I've had my SB12-NSD for three weeks now, but i haven't been "wowed" yet. i know i must be doing something wrong. I have a bedroom set-up so the room is not large, less than 1500cu. ft., but i think i need to move at least one more piece of furniture out of the way. I received my new center channel last night and ran XT32 again on my Onkyo 818. it almost sounds as if the sub is not there at all. I bumped up the crossovers to 80Hz for fronts as Audyssey had them at 40Hz. I also set the LPF at 80Hz. Both helped, but i feel that it's still not enough. I know my room is wonky and my primary listening position is not the best bass location. I have tried a subcrawl (of sorts), but with limited placement options, I felt very discouraged.

XT32 set all the channels way down, -5db for L, -7 db for C, -3.5db R and -2.5db for the sub. I don't completely understand that, but figuring adding 5db to my normal listening level of -25.0 to -20.0db would couteract that. IIRC, the Onyko manual also states that reference level for Rock music is +15db (I predominently listen to Rush via CD, FLAC or Spotify), does that have anything to do with my perceived lack of sound and punch from my sub? I have listened with Dynamic EQ both on and off. i've tried reading this and many other suggestion threads and feel like i'm totally misusing my $650 piece of equipment.

Turning the gain way up on the sub has an effect, but it seems to be overpowering. Not that is the worst situation, since I got into car audio in my impressionable early 20s near Miami when car audio was really starting to take off, sticking my head in a Chevy Blazer with 8x 15" woofers pumping a DJ Magic Mike CD wasn't unheard of, but now I'm looking for quality over quantity. Maybe I just don't know what quality should sound like.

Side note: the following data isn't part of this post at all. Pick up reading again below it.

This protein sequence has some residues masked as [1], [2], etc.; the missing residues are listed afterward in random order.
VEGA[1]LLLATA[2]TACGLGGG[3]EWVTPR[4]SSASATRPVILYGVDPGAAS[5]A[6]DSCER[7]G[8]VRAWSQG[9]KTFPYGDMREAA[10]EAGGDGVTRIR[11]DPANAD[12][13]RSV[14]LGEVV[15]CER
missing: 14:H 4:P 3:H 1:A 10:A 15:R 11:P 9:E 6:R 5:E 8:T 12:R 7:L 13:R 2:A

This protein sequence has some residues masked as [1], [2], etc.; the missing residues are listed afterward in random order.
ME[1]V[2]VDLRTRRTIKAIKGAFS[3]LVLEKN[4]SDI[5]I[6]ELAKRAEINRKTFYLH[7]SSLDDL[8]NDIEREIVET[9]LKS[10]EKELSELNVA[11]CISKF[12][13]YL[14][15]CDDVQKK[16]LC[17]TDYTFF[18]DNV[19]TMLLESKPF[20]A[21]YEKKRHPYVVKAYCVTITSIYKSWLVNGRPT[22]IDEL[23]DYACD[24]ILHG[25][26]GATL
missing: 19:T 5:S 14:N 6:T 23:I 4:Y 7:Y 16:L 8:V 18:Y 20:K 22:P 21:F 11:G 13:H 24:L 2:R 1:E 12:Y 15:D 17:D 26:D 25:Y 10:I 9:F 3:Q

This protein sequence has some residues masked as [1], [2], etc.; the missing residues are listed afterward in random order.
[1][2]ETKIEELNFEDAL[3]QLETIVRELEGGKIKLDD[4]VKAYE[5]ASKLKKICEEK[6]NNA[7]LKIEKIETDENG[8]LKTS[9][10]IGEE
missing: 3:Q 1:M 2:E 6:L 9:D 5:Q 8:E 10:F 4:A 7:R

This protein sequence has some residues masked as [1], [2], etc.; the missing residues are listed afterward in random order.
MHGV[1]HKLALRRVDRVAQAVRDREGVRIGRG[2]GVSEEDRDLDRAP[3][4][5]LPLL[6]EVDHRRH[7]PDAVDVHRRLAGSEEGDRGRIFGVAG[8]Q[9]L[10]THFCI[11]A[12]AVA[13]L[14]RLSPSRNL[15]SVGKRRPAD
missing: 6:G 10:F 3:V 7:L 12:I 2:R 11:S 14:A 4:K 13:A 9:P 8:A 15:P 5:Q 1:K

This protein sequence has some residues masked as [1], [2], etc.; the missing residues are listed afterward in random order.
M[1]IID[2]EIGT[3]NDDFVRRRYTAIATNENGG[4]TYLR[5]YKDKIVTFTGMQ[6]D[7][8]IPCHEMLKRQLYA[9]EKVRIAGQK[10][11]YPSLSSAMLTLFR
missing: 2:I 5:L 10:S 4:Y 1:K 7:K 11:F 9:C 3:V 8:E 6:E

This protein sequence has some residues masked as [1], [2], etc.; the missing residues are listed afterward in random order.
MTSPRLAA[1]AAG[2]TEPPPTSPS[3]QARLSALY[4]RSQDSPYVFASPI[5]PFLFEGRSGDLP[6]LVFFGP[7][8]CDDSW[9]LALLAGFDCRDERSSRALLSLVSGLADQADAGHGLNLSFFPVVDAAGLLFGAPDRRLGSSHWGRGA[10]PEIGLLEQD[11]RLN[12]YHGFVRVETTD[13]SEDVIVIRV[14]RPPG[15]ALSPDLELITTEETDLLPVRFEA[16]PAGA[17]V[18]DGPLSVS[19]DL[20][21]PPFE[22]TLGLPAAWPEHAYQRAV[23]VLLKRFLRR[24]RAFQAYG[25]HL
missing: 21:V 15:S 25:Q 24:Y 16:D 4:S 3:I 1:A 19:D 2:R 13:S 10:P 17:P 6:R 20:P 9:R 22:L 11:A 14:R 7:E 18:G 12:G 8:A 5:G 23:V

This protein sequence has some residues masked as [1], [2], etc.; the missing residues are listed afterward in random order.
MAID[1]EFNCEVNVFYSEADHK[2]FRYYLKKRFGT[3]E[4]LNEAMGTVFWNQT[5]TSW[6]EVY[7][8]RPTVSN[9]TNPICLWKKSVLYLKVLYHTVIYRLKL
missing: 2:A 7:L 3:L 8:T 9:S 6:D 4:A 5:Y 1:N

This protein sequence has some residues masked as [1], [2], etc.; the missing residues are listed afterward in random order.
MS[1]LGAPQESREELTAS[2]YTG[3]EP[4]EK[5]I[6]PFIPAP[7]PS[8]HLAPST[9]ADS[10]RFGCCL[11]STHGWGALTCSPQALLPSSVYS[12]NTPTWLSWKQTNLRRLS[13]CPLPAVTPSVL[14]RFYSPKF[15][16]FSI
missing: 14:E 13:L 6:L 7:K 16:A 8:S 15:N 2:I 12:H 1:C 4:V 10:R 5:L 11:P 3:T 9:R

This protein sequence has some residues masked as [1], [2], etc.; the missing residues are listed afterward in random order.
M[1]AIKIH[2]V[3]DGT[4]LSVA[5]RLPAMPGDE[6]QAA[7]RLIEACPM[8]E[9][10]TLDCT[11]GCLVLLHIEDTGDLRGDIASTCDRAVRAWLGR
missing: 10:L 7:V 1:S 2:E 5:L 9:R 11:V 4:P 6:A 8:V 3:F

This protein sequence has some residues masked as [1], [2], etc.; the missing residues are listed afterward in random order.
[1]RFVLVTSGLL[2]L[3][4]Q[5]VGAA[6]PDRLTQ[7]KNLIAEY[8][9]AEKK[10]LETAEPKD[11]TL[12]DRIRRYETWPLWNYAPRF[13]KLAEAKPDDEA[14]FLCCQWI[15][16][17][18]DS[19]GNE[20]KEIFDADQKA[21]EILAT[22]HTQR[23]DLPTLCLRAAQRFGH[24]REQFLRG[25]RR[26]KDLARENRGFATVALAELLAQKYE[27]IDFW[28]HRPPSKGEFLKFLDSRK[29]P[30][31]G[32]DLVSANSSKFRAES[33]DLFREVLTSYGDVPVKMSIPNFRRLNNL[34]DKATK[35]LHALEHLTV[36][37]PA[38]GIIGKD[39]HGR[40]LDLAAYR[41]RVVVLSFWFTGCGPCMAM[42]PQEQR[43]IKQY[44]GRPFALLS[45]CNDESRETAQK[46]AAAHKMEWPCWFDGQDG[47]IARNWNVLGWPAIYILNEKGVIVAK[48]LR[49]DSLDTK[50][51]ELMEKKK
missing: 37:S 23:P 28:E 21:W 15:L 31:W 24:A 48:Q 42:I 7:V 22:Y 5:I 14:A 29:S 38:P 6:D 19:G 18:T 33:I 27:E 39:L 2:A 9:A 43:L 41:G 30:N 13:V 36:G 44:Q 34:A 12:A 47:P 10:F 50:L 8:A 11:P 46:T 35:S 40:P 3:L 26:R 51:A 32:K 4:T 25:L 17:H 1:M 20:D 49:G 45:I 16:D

Current set-up.
Onkyo 818
SVS SB12-NSD
Infinity Primus
P363 Front
PC351 Center
PC163 Surrounds
Sony Bravia 40" LCD, Bluray and CD player
post #10107 of 15838
Quote:
I also set the LPF at 80Hz

this should be at 120Hz....that should make a big difference
post #10108 of 15838
Quote:
Originally Posted by RPGMasta View Post

I've had my SB12-NSD for three weeks now, but i haven't been "wowed" yet. i know i must be doing something wrong. I have a bedroom set-up so the room is not large, less than 1500cu. ft., but i think i need to move at least one more piece of furniture out of the way. I received my new center channel last night and ran XT32 again on my Onkyo 818. it almost sounds as if the sub is not there at all. I bumped up the crossovers to 80Hz for fronts as Audyssey had them at 40Hz. I also set the LPF at 80Hz. Both helped, but i feel that it's still not enough. I know my room is wonky and my primary listening position is not the best bass location. I have tried a subcrawl (of sorts), but with limited placement options, I felt very discouraged.

XT32 set all the channels way down, -5db for L, -7 db for C, -3.5db R and -2.5db for the sub. I don't completely understand that, but figuring adding 5db to my normal listening level of -25.0 to -20.0db would couteract that. IIRC, the Onyko manual also states that reference level for Rock music is +15db (I predominently listen to Rush via CD, FLAC or Spotify), does that have anything to do with my perceived lack of sound and punch from my sub? I have listened with Dynamic EQ both on and off. i've tried reading this and many other suggestion threads and feel like i'm totally misusing my $650 piece of equipment.

Turning the gain way up on the sub has an effect, but it seems to be overpowering. Not that is the worst situation, since I got into car audio in my impressionable early 20s near Miami when car audio was really starting to take off, sticking my head in a Chevy Blazer with 8x 15" woofers pumping a DJ Magic Mike CD wasn't unheard of, but now I'm looking for quality over quantity. Maybe I just don't know what quality should sound like.